The advancement of instruments over the last decade has made airborne EM a major geophysical method in mineral exploration and near surface applications. The new systems and the data sets generated by them offer many interesting and challenging research topics. For instance, the amount of data from an airborne EM survey can be hundreds or thousands times greater than that from a ground survey. Focusing on processing, modeling and interpretation, I have worked on data sets from most of the commercial airborne EM systems, including frequency-domain (DIGHEM, RESOLVE), time-domain (VTEM, HeliGEOTEM/HeliTEM, MegaTEM, SPECTREM, SkyTEM, AeroTEM, HeliSAM), and natural source (ZTEM) systems. The applications include mineral exploration (porphyry, massive sulphide, uranium, kimberlite, etc.) and environmental problems (groundwater). 3D modeling and inversion are featured in my research.
Detailed geological interpretation relies on high-resolution 3D geophysical models, which are usually time-consuming to compute. For some really large surveys, the increase of computational cost can be exponential. I have been developing a new adaptive framework, referred to as survey decomposition that better scales the computation in a parallel computing environment. Survey decomposition uses two essential techniques. First it allows each datum to be simulated on its own mesh (with its own time stepping or frequency), eliminating the need of a massive global 3D mesh in the forward modeling. Second the number of randomly selected data (subproblems or local meshes) used in an inversion is adaptive to the degree of regularization. Together, they save significant amount of over-computing. Modeling of data on separate and customized meshes also enables the utilization of large-scale parallelization.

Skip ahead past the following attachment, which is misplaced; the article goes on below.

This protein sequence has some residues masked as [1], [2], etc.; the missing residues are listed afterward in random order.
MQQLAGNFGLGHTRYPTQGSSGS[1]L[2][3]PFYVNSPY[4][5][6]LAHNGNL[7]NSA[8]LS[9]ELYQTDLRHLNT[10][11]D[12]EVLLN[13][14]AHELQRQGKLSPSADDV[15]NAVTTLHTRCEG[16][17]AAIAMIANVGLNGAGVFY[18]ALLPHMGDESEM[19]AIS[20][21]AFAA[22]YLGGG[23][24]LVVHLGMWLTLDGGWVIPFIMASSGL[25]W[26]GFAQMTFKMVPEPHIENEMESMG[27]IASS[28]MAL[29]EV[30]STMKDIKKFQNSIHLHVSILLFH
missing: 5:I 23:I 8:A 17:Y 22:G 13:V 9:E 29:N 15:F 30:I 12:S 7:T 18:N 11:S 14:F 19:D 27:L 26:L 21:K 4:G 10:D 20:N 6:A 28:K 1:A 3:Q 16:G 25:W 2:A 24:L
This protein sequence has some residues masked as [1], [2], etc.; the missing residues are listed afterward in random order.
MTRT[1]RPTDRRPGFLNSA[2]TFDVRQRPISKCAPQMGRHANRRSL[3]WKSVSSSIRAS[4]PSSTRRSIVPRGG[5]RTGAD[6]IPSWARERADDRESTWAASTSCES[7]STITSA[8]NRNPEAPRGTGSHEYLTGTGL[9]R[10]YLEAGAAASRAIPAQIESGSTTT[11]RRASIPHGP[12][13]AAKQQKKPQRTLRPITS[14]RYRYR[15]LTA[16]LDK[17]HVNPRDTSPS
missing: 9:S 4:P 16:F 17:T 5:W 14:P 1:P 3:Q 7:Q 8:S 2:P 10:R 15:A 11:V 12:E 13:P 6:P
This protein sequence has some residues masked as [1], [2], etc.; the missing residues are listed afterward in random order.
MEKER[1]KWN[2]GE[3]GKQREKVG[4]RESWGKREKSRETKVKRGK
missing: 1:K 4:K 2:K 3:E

The fluid transport in reservoirs can be traced by the electrical or electromagnetic signals associated with the fluid. A promising technique is monitoring the fluid, for examples, in hydraulic fracturing or carbon sequestration, using surface-based measurement. It is made possible by the steel cased wells that channel significantly enhanced current down to the depth of reservoirs. My focus on this project is to build the numerical capability of modeling the multiple casings existing in oilfields together with arbitrary 3D earth and frac models. The modeling program is then used to better understand the electrical interaction between casings and the earth, which leads to more effective monitoring strategies.
Multiple data sets can be generated from different types of surveys at the same site. The sensitivity unique to each survey allows the earth's physical properties to be better inferred. The goal is to obtain a unified model that is supported by all the data sets. To achieve this, I have been working on developing the algorithms and workflows within the context of 3D inversion. A high-profile massive sulphide mining site Lalor served as a good testbed for my multi-data research. The site has been surveyed by more than 15 types of electrical and EM methods, producing a large amount of data at different scales from airborne, surface and borehole platforms.
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